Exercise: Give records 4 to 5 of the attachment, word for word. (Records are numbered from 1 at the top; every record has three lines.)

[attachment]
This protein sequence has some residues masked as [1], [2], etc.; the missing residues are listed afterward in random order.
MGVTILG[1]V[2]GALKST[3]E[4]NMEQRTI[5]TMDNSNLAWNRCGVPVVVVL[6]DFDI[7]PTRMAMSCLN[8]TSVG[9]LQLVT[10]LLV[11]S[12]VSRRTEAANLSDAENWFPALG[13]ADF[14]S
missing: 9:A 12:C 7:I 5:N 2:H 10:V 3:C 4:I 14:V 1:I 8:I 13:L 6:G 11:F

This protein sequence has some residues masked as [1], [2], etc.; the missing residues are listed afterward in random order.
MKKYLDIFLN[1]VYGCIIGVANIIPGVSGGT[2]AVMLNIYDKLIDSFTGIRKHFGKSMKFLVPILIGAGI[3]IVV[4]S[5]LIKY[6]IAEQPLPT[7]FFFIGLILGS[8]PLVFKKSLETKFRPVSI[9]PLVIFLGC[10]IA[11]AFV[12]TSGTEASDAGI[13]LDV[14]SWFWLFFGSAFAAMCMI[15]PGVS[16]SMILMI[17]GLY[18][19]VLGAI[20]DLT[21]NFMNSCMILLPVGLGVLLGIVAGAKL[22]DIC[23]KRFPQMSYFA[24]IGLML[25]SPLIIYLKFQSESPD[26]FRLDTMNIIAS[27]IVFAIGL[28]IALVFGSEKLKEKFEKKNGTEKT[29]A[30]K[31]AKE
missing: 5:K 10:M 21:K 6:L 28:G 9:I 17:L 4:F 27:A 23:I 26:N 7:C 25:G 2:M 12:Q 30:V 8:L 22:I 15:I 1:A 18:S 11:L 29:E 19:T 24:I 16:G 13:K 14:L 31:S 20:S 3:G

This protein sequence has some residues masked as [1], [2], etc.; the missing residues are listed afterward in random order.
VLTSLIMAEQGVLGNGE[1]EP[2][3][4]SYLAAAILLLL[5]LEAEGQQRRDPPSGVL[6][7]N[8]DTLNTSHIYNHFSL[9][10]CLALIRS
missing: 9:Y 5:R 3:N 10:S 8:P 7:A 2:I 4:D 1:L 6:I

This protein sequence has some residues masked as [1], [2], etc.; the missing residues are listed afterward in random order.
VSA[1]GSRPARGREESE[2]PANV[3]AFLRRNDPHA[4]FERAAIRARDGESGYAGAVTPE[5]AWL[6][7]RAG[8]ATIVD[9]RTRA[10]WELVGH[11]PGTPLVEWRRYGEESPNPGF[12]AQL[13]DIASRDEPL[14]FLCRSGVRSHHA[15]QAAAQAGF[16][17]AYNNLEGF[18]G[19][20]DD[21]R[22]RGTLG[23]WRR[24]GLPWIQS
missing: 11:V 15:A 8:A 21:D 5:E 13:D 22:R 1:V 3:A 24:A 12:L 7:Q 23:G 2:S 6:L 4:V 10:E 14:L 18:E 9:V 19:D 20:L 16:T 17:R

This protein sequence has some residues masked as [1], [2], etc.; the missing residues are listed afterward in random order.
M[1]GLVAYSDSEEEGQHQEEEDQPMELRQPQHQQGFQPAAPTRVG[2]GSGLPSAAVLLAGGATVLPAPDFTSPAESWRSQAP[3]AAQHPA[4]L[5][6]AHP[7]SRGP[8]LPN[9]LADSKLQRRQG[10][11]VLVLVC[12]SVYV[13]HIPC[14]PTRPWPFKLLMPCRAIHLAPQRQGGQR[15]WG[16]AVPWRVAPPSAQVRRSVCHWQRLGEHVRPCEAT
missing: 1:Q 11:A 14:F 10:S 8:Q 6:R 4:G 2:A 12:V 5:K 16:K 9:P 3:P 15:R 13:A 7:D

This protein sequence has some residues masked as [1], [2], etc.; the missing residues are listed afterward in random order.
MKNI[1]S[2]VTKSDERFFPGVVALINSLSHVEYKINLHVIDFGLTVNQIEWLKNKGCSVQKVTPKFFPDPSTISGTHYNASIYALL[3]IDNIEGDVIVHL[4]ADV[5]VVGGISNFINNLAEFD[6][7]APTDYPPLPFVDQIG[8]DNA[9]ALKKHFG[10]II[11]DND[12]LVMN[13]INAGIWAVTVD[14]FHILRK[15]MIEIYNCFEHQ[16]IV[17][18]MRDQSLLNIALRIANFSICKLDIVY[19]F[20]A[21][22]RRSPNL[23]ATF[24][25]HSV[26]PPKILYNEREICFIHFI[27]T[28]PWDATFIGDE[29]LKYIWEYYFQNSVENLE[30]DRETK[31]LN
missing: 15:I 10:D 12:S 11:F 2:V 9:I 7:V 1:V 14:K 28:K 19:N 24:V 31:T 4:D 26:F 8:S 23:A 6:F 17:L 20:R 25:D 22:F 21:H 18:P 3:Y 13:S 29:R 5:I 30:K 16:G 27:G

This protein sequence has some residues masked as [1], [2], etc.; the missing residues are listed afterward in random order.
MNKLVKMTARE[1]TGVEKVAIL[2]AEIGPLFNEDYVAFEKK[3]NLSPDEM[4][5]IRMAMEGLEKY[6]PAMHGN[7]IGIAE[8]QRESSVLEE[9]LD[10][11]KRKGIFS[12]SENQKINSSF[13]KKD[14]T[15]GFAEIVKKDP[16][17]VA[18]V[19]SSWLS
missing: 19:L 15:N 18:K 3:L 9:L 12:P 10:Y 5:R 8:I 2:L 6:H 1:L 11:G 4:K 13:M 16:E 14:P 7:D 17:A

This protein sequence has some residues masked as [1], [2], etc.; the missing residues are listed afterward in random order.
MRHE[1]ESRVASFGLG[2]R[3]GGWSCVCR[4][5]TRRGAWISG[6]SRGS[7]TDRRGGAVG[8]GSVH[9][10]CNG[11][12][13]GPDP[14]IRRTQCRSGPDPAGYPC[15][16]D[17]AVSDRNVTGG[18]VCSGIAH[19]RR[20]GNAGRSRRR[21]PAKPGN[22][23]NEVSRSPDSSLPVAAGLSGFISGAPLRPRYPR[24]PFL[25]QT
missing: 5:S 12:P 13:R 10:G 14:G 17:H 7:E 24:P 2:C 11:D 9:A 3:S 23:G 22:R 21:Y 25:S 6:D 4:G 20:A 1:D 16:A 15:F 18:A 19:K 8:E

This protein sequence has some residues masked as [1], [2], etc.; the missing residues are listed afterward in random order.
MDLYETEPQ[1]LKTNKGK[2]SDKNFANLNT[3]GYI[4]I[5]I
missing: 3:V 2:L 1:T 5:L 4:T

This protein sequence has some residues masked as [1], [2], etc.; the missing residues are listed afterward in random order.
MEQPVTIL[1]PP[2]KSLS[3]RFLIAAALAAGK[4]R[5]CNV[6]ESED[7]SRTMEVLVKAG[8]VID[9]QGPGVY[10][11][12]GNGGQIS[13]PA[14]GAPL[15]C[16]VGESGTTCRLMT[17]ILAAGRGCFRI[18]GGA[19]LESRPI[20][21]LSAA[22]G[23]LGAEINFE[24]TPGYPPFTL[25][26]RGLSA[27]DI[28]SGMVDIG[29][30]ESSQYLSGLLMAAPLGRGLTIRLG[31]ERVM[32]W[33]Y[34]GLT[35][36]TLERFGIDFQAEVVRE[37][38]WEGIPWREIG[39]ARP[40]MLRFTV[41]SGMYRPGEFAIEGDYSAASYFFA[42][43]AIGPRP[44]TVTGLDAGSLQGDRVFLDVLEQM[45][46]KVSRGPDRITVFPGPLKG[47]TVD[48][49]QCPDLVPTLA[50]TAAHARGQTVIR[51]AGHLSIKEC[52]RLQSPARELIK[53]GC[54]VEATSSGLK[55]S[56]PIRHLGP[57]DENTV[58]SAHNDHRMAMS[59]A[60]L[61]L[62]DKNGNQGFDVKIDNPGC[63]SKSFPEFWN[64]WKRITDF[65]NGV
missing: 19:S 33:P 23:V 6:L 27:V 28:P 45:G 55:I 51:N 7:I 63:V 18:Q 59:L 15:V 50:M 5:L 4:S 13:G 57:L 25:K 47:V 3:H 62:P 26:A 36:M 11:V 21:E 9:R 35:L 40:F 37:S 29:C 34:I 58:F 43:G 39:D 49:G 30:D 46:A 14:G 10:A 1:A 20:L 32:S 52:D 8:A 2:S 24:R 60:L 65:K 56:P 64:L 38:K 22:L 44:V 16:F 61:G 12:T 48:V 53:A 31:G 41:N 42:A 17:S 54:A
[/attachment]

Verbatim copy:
This protein sequence has some residues masked as [1], [2], etc.; the missing residues are listed afterward in random order.
VSA[1]GSRPARGREESE[2]PANV[3]AFLRRNDPHA[4]FERAAIRARDGESGYAGAVTPE[5]AWL[6][7]RAG[8]ATIVD[9]RTRA[10]WELVGH[11]PGTPLVEWRRYGEESPNPGF[12]AQL[13]DIASRDEPL[14]FLCRSGVRSHHA[15]QAAAQAGF[16][17]AYNNLEGF[18]G[19][20]DD[21]R[22]RGTLG[23]WRR[24]GLPWIQS
missing: 11:V 15:A 8:A 21:D 5:E 13:D 22:R 1:V 3:A 24:A 12:L 7:Q 23:G 2:S 6:L 4:V 10:E 14:L 18:E 9:V 19:D 20:L 16:T 17:R

This protein sequence has some residues masked as [1], [2], etc.; the missing residues are listed afterward in random order.
M[1]GLVAYSDSEEEGQHQEEEDQPMELRQPQHQQGFQPAAPTRVG[2]GSGLPSAAVLLAGGATVLPAPDFTSPAESWRSQAP[3]AAQHPA[4]L[5][6]AHP[7]SRGP[8]LPN[9]LADSKLQRRQG[10][11]VLVLVC[12]SVYV[13]HIPC[14]PTRPWPFKLLMPCRAIHLAPQRQGGQR[15]WG[16]AVPWRVAPPSAQVRRSVCHWQRLGEHVRPCEAT
missing: 1:Q 11:A 14:F 10:S 8:Q 6:R 4:G 2:A 12:V 5:K 16:K 9:P 3:P 15:R 13:A 7:D